Public Affairs Television "Becoming American: Personal Journeys" Interview With Gish Jen
BILL MOYERS: This is a working class neighborhood?
GISH JEN: A working class neighborhood.
BILL MOYERS: You were clearly the outsider.
GISH JEN: Sometimes, when I'm talking to my son, and I'm trying to explain to him what my childhood was like and I say to him, "You gotta understand, when someone threw a snow ball we never knew whether or not there would be a rock in it." To him, it was of course, why would anybody throw a snowball at you with a rock in it?
BILL MOYERS: You were very young, right?
GISH JEN: Yeah, I was probably five or six.
BILL MOYERS: What does this do to your psyche, the way you see the world?
GISH JEN: That's a good question. I mean, I have to say that, it did make us pretty defensive. And it did have a tendency to make us wary, more apt to depend on family than on outsiders.
BILL MOYERS: Then you moved to an upscale community, Scarsdale? Did things change for you?
GISH JEN: Yes, it's a very, very, very, very different kind of community. For one thing. Scarsdale is predominantly Jewish. I think probably it was really maybe 40 percent Jewish. But there were enough Jews so that it was felt to be quite a Jewish community.
BILL MOYERS: Talk about the differences in the culture inside the Chinese home and the American home and how these came to play out in how you were raised?
GISH JEN: Well, we could talk for an entire hour just about that. But, certainly there were some things about the Chinese family that I was happy to escape, I will say. There was a view that the girl's education was not as important as the boy's. I know it's true of a lot of immigrant families. It's very pronounced in a Chinese family.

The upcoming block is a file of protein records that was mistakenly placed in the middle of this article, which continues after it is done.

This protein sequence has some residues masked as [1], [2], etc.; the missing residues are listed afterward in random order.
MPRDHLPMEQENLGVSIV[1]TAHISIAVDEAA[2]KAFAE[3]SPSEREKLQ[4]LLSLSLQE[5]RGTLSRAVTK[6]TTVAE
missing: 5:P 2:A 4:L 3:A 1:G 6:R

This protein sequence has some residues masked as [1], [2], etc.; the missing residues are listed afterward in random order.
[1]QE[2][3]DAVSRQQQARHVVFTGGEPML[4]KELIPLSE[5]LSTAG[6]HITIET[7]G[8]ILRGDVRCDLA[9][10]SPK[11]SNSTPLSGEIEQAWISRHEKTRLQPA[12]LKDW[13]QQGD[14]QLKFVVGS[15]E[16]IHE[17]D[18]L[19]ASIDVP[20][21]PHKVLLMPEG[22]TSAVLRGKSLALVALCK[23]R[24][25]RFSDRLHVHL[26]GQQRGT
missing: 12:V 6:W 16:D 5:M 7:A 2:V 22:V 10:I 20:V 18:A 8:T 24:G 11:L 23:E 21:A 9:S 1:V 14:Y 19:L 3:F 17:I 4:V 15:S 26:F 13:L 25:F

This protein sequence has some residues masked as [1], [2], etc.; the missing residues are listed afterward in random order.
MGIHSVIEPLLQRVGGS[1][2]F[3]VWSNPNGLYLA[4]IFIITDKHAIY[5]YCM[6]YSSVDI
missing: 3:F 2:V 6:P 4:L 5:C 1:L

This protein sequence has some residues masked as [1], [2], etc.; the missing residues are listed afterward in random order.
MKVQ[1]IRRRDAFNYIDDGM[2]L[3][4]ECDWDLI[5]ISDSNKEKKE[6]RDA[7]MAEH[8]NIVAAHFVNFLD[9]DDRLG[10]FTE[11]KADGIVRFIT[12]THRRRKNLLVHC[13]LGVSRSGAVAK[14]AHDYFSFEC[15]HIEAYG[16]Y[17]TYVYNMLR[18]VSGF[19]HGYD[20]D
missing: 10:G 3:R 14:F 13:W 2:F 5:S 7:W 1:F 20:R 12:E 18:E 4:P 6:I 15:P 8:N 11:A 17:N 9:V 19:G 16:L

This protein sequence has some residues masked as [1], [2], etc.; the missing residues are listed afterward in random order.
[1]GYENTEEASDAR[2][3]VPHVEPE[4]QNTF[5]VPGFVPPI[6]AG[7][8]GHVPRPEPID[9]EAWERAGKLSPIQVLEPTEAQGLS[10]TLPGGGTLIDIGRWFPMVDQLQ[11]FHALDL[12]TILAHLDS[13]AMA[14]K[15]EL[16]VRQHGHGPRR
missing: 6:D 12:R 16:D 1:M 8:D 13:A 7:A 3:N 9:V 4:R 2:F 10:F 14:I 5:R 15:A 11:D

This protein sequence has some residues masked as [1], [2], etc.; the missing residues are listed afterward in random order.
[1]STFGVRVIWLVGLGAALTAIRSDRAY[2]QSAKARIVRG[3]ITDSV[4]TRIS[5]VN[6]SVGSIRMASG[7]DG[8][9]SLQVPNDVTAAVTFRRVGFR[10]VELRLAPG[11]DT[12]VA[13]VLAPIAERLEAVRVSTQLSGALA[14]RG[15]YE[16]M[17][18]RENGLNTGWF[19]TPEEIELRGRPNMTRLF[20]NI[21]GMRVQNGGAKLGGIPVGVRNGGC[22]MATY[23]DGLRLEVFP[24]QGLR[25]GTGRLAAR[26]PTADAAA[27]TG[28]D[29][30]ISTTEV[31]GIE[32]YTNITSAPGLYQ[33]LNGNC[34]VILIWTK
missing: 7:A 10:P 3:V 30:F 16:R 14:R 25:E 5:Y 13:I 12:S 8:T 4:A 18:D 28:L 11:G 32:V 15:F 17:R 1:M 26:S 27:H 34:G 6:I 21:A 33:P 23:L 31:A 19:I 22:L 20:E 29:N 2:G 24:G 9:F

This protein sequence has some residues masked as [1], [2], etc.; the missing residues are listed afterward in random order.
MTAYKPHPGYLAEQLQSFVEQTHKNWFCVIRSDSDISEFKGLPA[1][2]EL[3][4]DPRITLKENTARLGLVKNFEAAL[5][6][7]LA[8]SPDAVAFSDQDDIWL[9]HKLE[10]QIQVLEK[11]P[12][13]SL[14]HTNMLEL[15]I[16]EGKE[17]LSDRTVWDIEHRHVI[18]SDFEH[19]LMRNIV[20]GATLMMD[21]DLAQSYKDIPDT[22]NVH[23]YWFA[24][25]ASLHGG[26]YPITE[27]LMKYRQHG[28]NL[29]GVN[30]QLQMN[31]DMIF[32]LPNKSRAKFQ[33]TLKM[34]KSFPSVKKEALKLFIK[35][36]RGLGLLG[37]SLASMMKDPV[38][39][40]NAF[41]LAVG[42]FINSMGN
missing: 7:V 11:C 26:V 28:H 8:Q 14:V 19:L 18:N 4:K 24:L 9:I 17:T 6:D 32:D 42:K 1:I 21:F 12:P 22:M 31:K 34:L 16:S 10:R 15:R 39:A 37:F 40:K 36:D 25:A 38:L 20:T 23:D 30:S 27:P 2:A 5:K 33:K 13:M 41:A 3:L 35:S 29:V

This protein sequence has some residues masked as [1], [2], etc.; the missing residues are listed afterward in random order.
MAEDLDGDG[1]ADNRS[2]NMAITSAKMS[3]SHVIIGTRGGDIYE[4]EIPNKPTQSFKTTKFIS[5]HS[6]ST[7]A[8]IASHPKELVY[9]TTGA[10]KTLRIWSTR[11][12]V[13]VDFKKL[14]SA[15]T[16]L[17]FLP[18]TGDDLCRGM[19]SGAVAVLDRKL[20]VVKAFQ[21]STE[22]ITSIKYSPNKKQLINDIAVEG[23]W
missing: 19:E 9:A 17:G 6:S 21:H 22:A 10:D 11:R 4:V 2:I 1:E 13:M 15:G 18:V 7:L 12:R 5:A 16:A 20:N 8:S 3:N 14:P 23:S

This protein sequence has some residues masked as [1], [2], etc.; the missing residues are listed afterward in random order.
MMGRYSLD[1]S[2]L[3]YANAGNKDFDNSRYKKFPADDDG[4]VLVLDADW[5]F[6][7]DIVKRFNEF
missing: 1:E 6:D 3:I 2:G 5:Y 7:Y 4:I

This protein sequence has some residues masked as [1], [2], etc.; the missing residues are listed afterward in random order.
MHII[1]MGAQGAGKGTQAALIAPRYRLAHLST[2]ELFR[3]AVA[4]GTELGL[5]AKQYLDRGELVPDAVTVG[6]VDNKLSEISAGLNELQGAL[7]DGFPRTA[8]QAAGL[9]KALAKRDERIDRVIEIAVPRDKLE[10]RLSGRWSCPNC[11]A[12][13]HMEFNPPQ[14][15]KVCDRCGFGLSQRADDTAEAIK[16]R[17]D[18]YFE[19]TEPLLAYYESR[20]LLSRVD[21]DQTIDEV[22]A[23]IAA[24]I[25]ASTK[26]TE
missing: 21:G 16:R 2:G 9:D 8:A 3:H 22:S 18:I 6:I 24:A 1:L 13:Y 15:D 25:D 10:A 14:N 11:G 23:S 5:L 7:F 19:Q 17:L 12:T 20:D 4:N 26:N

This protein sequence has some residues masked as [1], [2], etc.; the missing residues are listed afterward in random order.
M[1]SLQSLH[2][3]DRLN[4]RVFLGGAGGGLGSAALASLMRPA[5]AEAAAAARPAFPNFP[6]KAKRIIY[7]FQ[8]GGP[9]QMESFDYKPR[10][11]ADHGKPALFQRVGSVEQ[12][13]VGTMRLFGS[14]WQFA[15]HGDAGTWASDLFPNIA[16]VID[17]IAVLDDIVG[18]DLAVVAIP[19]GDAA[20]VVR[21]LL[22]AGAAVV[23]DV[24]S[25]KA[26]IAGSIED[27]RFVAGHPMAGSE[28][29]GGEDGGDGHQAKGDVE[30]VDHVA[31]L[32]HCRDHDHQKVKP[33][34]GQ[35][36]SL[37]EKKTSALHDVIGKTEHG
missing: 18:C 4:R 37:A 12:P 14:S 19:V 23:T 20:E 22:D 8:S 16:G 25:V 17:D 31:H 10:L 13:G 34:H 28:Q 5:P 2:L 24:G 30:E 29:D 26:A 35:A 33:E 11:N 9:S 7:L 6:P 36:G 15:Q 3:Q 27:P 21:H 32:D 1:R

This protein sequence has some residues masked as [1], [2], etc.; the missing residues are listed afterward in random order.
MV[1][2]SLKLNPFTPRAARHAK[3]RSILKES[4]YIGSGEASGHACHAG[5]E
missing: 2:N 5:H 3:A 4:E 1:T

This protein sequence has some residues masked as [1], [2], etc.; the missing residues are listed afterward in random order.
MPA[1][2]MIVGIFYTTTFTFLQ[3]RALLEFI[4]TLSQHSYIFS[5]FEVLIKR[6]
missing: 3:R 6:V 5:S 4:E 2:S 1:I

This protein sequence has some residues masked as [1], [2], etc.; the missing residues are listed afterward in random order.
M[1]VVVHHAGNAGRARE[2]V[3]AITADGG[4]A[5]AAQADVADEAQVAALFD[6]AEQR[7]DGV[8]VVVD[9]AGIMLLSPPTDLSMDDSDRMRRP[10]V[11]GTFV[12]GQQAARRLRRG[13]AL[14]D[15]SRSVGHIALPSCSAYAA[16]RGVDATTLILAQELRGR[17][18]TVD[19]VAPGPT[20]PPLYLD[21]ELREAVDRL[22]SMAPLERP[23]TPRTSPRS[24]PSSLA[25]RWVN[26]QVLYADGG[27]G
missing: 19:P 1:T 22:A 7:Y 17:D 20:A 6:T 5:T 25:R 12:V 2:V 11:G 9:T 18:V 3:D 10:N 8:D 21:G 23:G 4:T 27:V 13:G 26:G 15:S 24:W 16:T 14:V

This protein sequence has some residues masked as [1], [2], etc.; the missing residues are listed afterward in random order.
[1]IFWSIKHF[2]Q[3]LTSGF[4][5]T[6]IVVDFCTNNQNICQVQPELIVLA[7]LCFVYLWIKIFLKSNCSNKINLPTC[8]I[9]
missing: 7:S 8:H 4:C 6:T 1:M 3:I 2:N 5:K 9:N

BILL MOYERS: Once your parents had to stay here, did they say, "Well, we know our children are going to be American and we're going to raise them as American?" Or did they still want to raise you within the traditional Chinese ethos?
GISH JEN: Yeah, well, for my parents, it took them a while to realize that they were really, truly stuck here. These Communists were not going away; they really had taken power.
BILL MOYERS: So, your parents succeeded then?
GISH JEN: They did. All too well maybe.
BILL MOYERS: Did they speak Chinese in the home?
GISH JEN: Yeah, they did. But mostly around Christmas time as it was always for things that they were trying to keep secret from us. I have to say today of course I greatly regret this. I have taken beginning Chinese 100 times and I'm still working on my Chinese.
BILL MOYERS: You'd like to know Chinese now?
GISH JEN: Of course.
BILL MOYERS: You don't need it now.
GISH JEN: Well, now I need it more than ever.
BILL MOYERS: Why?
GISH JEN: Well, I think I do because I am 47-- I'm gonna be 48 later this year -- I'm at that age where you suddenly realize that your parents are not gonna live forever and all your heritage [is going to die]. If you don't know what happened in your family, if you don't speak the language it's gonna die.
BILL MOYERS: You want to be like everybody else.
GISH JEN: Well, partly that partly you want to be yourself. You don't want to just be your parent's daughter. You want to be yourself. I don't know that becoming a writer is exactly like being everybody else either.
GISH JEN: In the beginning, you want acceptance. And then later on you want self realization. Maybe that is a way of being like everybody else here in America.
BILL MOYERS: Well, that's very American, isn't it?
GISH JEN: It is.
BILL MOYERS: The business of inventing ourselves?
GISH JEN: Yeah, it is. But one hopes that one will somehow bring some inner essence out and make it manifest.
BILL MOYERS: Has this informed your writing? Is this one of the reasons you write?
GISH JEN: Well, sure. Part of my writing has been an effort to claim my American- ness in a way that does not deny my Chinese heritage. People ask me, "Oh, those Chinese shoes? You must know where to get them."
BILL MOYERS: What were your parents' expectations of you? They must have been huge?
GISH JEN: \Well, yes and no. Whatever their expectations were they were mostly worried that I would not get married. I think that their perception early on was that I was far too outspoken and headstrong for a nice Chinese girl and that was gonna be trouble.
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